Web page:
Joseph Santoliquito (@JSantoliquito)
If his parents dug up pictures of Michael Jones Jr.’s athletic beginnings, you might be surprised by what you saw. “Deuce” comes from a strong, long basketball lineage. His father, Michael Jones Sr., was a Pennsbury grad who played for Rutgers. His uncle, Gary Jones, played for La Salle. His cousin, Torrian Jones, played for Notre Dame and is now an assistant coach entering his seventh year at Delaware, and another cousin, Cameron Jones, played recently at Saint Peter’s.
But even with all that basketball in his DNA, young Deuce could be found in pictures wearing an oversized football helmet or with a bat in his hand. Michael Sr. kept the door open for any sport his son liked to play.
“Yeah, I wanted to be Tom Brady before I wanted to be LeBron James,” Deuce said, laughing. “I didn’t really start playing basketball until I was around nine or 10.”
The 6-foot-2 Trenton Catholic rising junior point guard has blossomed fast. The Jones’ basketball heritage casts a long shadow. Deuce has opted to run toward the shadow and embrace it.
Mike 'Deuce' Jones is the latest talented ballplayer in his family. (Photo: Joseph Santoliquito/CoBL)
“I started playing football and felt that it wasn’t me, and my mom and dad got me a basketball court when I was around 9 or 10,” Deuce said. “That’s when I started falling in love with basketball.
“My dad never told me he played. His friends would always tell me stories of how good he was and how much of a dog he was, and they’d say whoever my favorite player in the NBA was he would kill ’em. There were a lot of stories.
“But bring on that shadow. I know my dad, all of my uncles and cousins, they all want me to be better than them. It’s what my dad always told me growing up. My dad was a dog on defense, who brought energy and drive on the floor. It’s how I like to play. I don’t mind doing the ugly stuff. It’s what I was born to do.”
Temple, Delaware and Robert Morris have offered Deuce, who carries a 3.8 GPA in honor courses. St. Joe’s, Michigan, Seton Hall, Hofstra, VCU, Boston College and Penn have been in contact with him. He’ll play basketball in college. There’s no doubt about that.
“I want to show college coaches that I’m a winner and that I don’t mind diving for loose balls or playing defense in summer league games,” he said. “I grew up loving North Carolina, Duke and Memphis. None of them have contacted me yet.”
That may change soon as he keeps trending upward.
What will always linger is what he could do against his dad.
Deuce’s benchmark has always been his father. The two would go at it constantly.
That stopped when Deuce was around 14. He laughs at the recollection of thinking he was better than his dad. Michael Sr. had no problem exacting some harsh lessons under the stand-up driveway court held down by cinderblocks and sandbags.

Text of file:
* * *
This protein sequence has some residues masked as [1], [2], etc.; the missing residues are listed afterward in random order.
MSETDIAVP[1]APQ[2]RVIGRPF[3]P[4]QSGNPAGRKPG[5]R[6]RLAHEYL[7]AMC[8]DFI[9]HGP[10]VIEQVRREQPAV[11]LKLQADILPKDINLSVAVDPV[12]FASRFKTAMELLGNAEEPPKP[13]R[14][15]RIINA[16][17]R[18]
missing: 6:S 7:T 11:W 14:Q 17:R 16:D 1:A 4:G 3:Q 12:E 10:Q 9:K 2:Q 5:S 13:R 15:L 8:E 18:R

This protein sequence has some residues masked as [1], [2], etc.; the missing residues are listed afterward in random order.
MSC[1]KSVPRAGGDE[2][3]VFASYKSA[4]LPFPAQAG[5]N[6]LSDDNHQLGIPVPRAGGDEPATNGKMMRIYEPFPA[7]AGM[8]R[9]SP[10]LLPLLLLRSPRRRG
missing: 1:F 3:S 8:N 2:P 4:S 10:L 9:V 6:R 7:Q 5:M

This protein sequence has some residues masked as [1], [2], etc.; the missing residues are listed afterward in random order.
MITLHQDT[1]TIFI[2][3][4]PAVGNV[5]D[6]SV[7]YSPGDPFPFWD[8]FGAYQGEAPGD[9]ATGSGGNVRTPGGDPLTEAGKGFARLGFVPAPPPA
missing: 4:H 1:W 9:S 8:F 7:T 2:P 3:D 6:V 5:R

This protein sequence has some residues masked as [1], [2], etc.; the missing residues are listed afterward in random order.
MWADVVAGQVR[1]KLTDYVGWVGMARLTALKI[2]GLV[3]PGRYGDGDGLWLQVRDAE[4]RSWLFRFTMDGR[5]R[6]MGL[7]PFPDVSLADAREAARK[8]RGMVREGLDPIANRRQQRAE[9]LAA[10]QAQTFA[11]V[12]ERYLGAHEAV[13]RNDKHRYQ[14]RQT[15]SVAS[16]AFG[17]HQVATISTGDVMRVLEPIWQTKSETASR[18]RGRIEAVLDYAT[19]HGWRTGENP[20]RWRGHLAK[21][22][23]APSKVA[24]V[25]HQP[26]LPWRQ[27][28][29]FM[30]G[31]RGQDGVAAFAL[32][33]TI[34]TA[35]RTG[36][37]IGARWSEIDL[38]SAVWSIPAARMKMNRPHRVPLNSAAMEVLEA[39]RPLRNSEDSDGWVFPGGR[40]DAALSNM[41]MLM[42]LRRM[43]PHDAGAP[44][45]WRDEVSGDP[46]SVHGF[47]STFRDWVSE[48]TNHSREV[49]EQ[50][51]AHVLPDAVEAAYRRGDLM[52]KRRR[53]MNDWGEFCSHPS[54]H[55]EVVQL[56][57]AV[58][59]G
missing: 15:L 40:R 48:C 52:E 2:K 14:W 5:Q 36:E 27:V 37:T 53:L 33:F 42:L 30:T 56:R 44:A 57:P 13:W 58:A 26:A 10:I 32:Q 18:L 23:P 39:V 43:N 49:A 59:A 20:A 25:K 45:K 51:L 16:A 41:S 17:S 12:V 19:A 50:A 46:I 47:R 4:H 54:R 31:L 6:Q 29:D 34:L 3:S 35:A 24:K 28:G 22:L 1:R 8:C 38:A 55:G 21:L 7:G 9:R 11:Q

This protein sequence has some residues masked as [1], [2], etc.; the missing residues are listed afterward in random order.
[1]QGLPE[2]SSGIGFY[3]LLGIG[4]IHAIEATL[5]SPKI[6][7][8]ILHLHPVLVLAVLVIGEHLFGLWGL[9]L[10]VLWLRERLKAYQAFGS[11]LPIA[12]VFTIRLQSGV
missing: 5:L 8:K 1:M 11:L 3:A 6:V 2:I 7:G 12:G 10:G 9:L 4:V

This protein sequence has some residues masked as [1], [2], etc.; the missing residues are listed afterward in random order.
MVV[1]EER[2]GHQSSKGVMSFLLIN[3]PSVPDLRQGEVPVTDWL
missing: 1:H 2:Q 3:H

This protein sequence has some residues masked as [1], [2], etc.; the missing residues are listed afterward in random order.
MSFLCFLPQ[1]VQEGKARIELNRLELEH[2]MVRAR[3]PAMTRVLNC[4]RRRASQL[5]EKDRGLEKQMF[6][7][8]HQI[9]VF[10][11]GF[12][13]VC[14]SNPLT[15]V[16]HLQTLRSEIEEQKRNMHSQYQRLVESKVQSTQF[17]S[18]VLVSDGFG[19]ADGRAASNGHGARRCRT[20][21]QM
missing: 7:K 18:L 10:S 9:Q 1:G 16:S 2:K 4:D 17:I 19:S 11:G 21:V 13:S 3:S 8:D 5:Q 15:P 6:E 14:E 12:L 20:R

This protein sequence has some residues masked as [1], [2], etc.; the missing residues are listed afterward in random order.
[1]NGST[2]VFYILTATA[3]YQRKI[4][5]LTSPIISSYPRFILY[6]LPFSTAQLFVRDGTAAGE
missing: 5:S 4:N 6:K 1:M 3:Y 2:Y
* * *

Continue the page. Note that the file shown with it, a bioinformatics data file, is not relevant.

“It didn’t go well,” Deuce said, laughing. “He never took it easy on me, especially on the defensive end. He was a lot stronger than me. He knew everything I was going to do, because he was the one who taught me those moves. I was getting older and I shook him a little bit. I was getting at him and teasing him that he didn’t have it anymore; that he couldn’t dunk anymore.”
Michael Sr. took one step forward and slammed it … then quickly reached down for his Achilles and limped into the house looking for a bag of ice.
“Deuce started feeling himself at around 12, 13 and I had to take him outside be beat the crap out of him (laughs),” recalled Michael Sr., who graduated Rutgers with a criminal justice degree and whose basketball career was hampered due to Osteitis pubis, a painful inflammation of the bone and soft tissues in the pelvic area, which forced him to play in a Velcro girdle during games and prevented him from cutting at full speed.
“When I dunked the ball on him, and came down, that was it,” he continued “I even told him, ‘My basketball days are done.’ It felt great going up and it was hell landing (laughs). I was out for about a month. But I could see Deuce beginning to develop then.
“I pushed him to play defense. That’s how I played, it’s how Gary played, it’s how Torrian played, and it’s how Cameron played. Deuce goes at Cameron like he used to come at me. Defense gets you on the court. Shooting and offense is great, but you see at the end of games, defense wins the game. The only way you win is when you shut the other guy down. We all played hard—but we played defense first.”
Michael Sr. played at Rutgers from 1989-93. He suffered the pelvic injury his sophomore season and battled through the pain of the next two seasons. He played professionally in the Philippines for a few years, but the injury curtailed him from reaching a larger stage.
“My dad could have made the NBA if he didn’t get hurt. I really believe that. Now all my uncles and cousins have put their knowledge in me so one day I might be able to make it,” Deuce said. “I feel I have to make it—for him.”
Deuce, says his father, is going to grow another three or four inches. He’s projected to be a combo guard, but Michael Sr. says his son’s true calling is as a point guard. His overall game has improved exponentially, with room to still improve his jump shot.
The Iron Mikes last season reached the NJSIAA Non-Public B Tournament state finals, where they lost to Roselle Catholic. Deuce averaged 22 points a game as a sophomore. He said he wants to concentrate this summer on being a pass-first point guard. He also stressed he wants to make better shot decisions.
He has opted to wear No. 2. The Jones’ family number is No. 24.
“Everyone in my family wore 24, it’s what my dad was telling me,” Deuce said. “I want to make my own path and that starts with wearing my own number.”
Joseph Santoliquito is an award-winning sportswriter based in the Philadelphia area who began writing for CoBL in 2021 and is the president of the Boxing Writers Association of America. He can be followed on Twitter here.